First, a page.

While he was virtually shut-out of CNN’s election coverage, Martin had his other platforms in which to discuss topics important to black viewers, readers and listeners. He insists that ‘Washington Watch’ doesn’t try to compete with the other network and cable news shows.
“We don’t do what they do,” he said. For one, Martin makes no apologies that his show caters to an audience interested in black issues. “Those other shows are locked into a formula,” he said. “You’ll see more diversity on our show. We have white panelists, we don’t lock anybody out. We just don’t want to hear from the same senator that will appear on those other shows. We want to hear from different voices.”
Producing the show, Martin said, is not without its challenges.
TV One has limited resources, so Martin shoots the show on Fridays because it is more expensive to do it live. The show also has difficulty booking guests, but Martin says he has a “very scrappy, aggressive team.”
“We don’t operate as though we’re less than,” he said.
Filling a gap in coverage
The simplest way to put it: Other Sunday morning shows feature America’s governors; on Martin’s show viewers get to hear from the country’s mayors.
But “Washington Watch” isn’t just a political show. Martin also covers cultural and social issues and he invites guests who represent varying walks of life. Martin’s show doesn’t operate from an ideological stance the way news programs on other cable channels do. On any given Sunday viewers hear from conservative pundits like Republican and conservative columnist Armstrong Williams to progressives like Sirius/XM Radio host Joe Madison.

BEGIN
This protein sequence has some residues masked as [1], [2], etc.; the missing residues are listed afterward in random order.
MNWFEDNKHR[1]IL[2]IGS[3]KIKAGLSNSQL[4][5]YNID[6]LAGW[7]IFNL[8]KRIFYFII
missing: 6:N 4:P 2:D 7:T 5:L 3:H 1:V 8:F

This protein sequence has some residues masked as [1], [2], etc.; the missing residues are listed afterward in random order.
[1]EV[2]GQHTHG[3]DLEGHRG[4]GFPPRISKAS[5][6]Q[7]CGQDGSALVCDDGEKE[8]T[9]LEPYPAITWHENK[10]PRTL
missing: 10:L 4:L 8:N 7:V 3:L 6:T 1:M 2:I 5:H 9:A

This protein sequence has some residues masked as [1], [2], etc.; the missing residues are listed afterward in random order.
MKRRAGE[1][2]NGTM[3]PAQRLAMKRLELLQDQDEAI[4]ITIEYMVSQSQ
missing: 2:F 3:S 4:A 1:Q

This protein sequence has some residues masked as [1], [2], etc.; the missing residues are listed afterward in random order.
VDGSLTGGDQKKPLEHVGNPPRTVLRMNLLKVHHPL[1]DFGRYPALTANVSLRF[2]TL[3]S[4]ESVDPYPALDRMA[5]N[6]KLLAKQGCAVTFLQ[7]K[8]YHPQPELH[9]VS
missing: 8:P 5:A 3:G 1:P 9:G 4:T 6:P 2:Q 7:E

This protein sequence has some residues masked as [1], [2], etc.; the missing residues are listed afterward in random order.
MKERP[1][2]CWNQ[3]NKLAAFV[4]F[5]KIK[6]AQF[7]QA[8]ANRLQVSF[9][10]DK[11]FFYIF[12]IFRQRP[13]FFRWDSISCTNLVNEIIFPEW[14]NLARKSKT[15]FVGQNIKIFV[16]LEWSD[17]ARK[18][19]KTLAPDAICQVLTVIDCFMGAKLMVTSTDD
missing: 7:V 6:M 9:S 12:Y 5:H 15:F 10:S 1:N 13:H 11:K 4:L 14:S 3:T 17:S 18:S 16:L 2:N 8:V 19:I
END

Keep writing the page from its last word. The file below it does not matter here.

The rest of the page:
Viewers also get to see other leading voices often overlooked by the networks and mainstream cable channels. Dutton, who was in the studio the day Poynter visited, talked with Martin about a film he produced called “The Obama Effect.” Sonya Ross, a former White House correspondent and now race, ethnicity and demographics editor in the Associated Press’ Washington, D.C. bureau, is a frequent guest on the show. Democratic strategist and Obama 2012 pollster Cornell Belcher is also a regular. In fact, just two weeks before the election, Belcher talked with Martin about Obama’s ground game, critical in the president’s re-election, which took challengers and much of the media by surprise.
Perhaps if the other broadcast and cable networks like CNN had more diverse voices and experts on air during the election as Martin did, they would have been more accurate with their own polling and would not have been taken aback by minority voter turnout, Ross said.
“If Roland didn’t have a show, would you have seen any real analysis about minority voter participation? That’s something Roland talked about throughout this election cycle,” Ross told Poynter by phone. “Networks are only now talking about it. Pundits are sitting around navel gazing trying to figure out why the vote went down the way it did. So perhaps the better question is if we didn’t have Roland’s show, what would we have seen? I would love to see this show not only continue but to grow. It’s a discussion we should have daily instead of once a week.”